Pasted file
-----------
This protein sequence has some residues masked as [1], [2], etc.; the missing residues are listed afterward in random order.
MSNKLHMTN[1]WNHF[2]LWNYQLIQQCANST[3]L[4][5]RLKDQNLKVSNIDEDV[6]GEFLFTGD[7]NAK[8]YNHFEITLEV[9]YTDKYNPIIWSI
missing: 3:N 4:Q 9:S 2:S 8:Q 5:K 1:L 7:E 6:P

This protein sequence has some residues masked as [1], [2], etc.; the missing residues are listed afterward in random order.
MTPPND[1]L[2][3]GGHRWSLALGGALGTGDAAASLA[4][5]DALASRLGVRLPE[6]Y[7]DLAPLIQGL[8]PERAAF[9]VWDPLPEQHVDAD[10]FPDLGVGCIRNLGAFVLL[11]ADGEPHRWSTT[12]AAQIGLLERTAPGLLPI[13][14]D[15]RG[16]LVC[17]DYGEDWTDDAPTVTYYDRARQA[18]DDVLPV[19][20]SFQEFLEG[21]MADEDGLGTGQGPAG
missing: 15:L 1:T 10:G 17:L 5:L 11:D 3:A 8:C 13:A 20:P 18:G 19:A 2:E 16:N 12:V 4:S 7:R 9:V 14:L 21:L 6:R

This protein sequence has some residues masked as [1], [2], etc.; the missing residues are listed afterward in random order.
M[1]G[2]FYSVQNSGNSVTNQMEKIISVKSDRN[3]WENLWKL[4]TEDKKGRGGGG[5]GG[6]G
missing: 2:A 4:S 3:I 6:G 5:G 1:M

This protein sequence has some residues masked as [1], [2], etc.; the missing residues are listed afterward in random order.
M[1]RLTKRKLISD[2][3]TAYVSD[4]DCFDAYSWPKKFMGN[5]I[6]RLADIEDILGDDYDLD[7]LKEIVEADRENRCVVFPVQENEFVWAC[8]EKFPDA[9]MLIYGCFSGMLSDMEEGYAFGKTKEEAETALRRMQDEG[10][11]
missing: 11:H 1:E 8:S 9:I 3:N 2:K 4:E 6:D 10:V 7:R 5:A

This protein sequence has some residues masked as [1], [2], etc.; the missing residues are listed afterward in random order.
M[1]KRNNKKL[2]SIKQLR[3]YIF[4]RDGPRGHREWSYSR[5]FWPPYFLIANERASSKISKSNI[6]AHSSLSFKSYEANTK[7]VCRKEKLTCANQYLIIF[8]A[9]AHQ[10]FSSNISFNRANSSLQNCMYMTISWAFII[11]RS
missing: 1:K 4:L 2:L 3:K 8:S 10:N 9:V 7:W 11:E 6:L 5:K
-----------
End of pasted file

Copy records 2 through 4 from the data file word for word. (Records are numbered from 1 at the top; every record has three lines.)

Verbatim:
This protein sequence has some residues masked as [1], [2], etc.; the missing residues are listed afterward in random order.
MTPPND[1]L[2][3]GGHRWSLALGGALGTGDAAASLA[4][5]DALASRLGVRLPE[6]Y[7]DLAPLIQGL[8]PERAAF[9]VWDPLPEQHVDAD[10]FPDLGVGCIRNLGAFVLL[11]ADGEPHRWSTT[12]AAQIGLLERTAPGLLPI[13][14]D[15]RG[16]LVC[17]DYGEDWTDDAPTVTYYDRARQA[18]DDVLPV[19][20]SFQEFLEG[21]MADEDGLGTGQGPAG
missing: 15:L 1:T 10:G 17:L 5:L 11:D 3:A 8:C 13:A 20:P 18:G 19:A 2:E 16:N 12:V 4:S 7:R 9:V 14:L 21:L 6:R

This protein sequence has some residues masked as [1], [2], etc.; the missing residues are listed afterward in random order.
M[1]G[2]FYSVQNSGNSVTNQMEKIISVKSDRN[3]WENLWKL[4]TEDKKGRGGGG[5]GG[6]G
missing: 2:A 4:S 3:I 6:G 5:G 1:M

This protein sequence has some residues masked as [1], [2], etc.; the missing residues are listed afterward in random order.
M[1]RLTKRKLISD[2][3]TAYVSD[4]DCFDAYSWPKKFMGN[5]I[6]RLADIEDILGDDYDLD[7]LKEIVEADRENRCVVFPVQENEFVWAC[8]EKFPDA[9]MLIYGCFSGMLSDMEEGYAFGKTKEEAETALRRMQDEG[10][11]
missing: 11:H 1:E 8:S 9:I 3:N 2:K 4:E 6:D 10:V 7:R 5:A